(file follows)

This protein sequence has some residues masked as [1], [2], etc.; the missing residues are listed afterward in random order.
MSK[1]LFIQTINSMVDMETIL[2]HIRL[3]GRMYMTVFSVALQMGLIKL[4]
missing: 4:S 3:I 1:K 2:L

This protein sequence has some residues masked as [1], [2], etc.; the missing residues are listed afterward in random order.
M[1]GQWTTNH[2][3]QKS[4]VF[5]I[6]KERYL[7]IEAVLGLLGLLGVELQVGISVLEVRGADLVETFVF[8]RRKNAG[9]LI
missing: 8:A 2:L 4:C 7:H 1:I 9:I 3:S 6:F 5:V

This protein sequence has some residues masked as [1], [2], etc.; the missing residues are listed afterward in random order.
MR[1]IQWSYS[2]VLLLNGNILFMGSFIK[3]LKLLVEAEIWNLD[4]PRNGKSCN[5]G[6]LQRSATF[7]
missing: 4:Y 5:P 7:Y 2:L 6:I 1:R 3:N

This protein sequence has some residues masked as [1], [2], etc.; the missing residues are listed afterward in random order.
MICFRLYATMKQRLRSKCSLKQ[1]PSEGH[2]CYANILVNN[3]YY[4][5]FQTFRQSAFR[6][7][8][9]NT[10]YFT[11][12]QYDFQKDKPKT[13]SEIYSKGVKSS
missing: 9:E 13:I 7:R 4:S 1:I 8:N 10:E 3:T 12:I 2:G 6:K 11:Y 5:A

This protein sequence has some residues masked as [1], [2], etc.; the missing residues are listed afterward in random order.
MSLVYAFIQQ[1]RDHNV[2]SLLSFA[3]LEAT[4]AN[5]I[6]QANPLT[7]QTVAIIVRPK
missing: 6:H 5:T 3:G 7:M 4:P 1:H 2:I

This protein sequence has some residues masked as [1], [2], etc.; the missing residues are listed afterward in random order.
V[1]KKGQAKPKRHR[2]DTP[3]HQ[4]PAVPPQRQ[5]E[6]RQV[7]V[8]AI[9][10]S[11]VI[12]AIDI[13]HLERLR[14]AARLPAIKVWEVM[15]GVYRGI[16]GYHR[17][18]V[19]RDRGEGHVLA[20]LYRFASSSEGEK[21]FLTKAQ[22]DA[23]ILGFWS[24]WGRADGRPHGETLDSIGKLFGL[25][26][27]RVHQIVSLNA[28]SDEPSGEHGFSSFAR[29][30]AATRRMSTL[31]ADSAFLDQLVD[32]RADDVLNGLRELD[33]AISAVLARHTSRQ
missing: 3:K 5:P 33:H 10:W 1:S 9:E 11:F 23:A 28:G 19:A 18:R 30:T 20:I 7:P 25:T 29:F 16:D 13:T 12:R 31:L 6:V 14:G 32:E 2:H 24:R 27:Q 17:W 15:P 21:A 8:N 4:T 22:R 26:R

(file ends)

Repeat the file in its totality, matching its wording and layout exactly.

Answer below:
This protein sequence has some residues masked as [1], [2], etc.; the missing residues are listed afterward in random order.
MSK[1]LFIQTINSMVDMETIL[2]HIRL[3]GRMYMTVFSVALQMGLIKL[4]
missing: 4:S 3:I 1:K 2:L

This protein sequence has some residues masked as [1], [2], etc.; the missing residues are listed afterward in random order.
M[1]GQWTTNH[2][3]QKS[4]VF[5]I[6]KERYL[7]IEAVLGLLGLLGVELQVGISVLEVRGADLVETFVF[8]RRKNAG[9]LI
missing: 8:A 2:L 4:C 7:H 1:I 9:I 3:S 6:F 5:V

This protein sequence has some residues masked as [1], [2], etc.; the missing residues are listed afterward in random order.
MR[1]IQWSYS[2]VLLLNGNILFMGSFIK[3]LKLLVEAEIWNLD[4]PRNGKSCN[5]G[6]LQRSATF[7]
missing: 4:Y 5:P 7:Y 2:L 6:I 1:R 3:N

This protein sequence has some residues masked as [1], [2], etc.; the missing residues are listed afterward in random order.
MICFRLYATMKQRLRSKCSLKQ[1]PSEGH[2]CYANILVNN[3]YY[4][5]FQTFRQSAFR[6][7][8][9]NT[10]YFT[11][12]QYDFQKDKPKT[13]SEIYSKGVKSS
missing: 9:E 13:I 7:R 4:S 1:I 8:N 10:E 3:T 12:I 2:G 6:K 11:Y 5:A

This protein sequence has some residues masked as [1], [2], etc.; the missing residues are listed afterward in random order.
MSLVYAFIQQ[1]RDHNV[2]SLLSFA[3]LEAT[4]AN[5]I[6]QANPLT[7]QTVAIIVRPK
missing: 6:H 5:T 3:G 7:M 4:P 1:H 2:I

This protein sequence has some residues masked as [1], [2], etc.; the missing residues are listed afterward in random order.
V[1]KKGQAKPKRHR[2]DTP[3]HQ[4]PAVPPQRQ[5]E[6]RQV[7]V[8]AI[9][10]S[11]VI[12]AIDI[13]HLERLR[14]AARLPAIKVWEVM[15]GVYRGI[16]GYHR[17][18]V[19]RDRGEGHVLA[20]LYRFASSSEGEK[21]FLTKAQ[22]DA[23]ILGFWS[24]WGRADGRPHGETLDSIGKLFGL[25][26][27]RVHQIVSLNA[28]SDEPSGEHGFSSFAR[29][30]AATRRMSTL[31]ADSAFLDQLVD[32]RADDVLNGLRELD[33]AISAVLARHTSRQ
missing: 3:K 5:P 33:H 10:W 1:S 9:E 11:F 23:A 28:G 19:A 18:R 30:T 20:I 7:P 25:T 29:F 16:D 13:T 12:R 31:L 6:V 14:G 32:E 2:H 24:R 27:Q 17:W 15:P 21:A 8:N 4:T 22:R 26:R